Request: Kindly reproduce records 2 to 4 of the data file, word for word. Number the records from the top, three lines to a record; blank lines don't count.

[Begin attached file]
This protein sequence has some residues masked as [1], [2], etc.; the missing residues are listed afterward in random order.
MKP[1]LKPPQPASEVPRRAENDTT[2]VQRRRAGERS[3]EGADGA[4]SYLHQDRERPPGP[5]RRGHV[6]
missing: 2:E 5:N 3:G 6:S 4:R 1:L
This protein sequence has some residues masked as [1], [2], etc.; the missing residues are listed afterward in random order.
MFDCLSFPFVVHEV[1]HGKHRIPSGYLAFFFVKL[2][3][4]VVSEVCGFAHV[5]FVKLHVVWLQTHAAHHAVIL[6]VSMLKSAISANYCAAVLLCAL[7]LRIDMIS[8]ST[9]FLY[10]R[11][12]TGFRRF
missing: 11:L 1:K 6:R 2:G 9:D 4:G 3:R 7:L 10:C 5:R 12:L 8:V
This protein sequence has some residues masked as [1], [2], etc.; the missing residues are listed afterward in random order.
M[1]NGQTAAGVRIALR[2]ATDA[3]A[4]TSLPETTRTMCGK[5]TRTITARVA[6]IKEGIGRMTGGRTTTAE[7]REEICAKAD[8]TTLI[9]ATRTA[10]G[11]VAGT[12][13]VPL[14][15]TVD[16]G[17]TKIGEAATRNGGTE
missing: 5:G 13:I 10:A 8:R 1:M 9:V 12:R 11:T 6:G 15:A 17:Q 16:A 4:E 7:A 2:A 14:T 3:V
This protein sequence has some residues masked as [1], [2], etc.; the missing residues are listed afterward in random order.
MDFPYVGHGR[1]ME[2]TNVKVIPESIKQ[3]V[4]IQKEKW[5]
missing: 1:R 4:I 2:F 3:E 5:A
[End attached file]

This protein sequence has some residues masked as [1], [2], etc.; the missing residues are listed afterward in random order.
MFDCLSFPFVVHEV[1]HGKHRIPSGYLAFFFVKL[2][3][4]VVSEVCGFAHV[5]FVKLHVVWLQTHAAHHAVIL[6]VSMLKSAISANYCAAVLLCAL[7]LRIDMIS[8]ST[9]FLY[10]R[11][12]TGFRRF
missing: 11:L 1:K 6:R 2:G 9:D 4:G 3:R 7:L 10:C 5:R 12:L 8:V
This protein sequence has some residues masked as [1], [2], etc.; the missing residues are listed afterward in random order.
M[1]NGQTAAGVRIALR[2]ATDA[3]A[4]TSLPETTRTMCGK[5]TRTITARVA[6]IKEGIGRMTGGRTTTAE[7]REEICAKAD[8]TTLI[9]ATRTA[10]G[11]VAGT[12][13]VPL[14][15]TVD[16]G[17]TKIGEAATRNGGTE
missing: 5:G 13:I 10:A 8:R 1:M 9:V 12:R 11:T 6:G 15:A 17:Q 16:A 4:E 7:A 2:A 14:T 3:V
This protein sequence has some residues masked as [1], [2], etc.; the missing residues are listed afterward in random order.
MDFPYVGHGR[1]ME[2]TNVKVIPESIKQ[3]V[4]IQKEKW[5]
missing: 1:R 4:I 2:F 3:E 5:A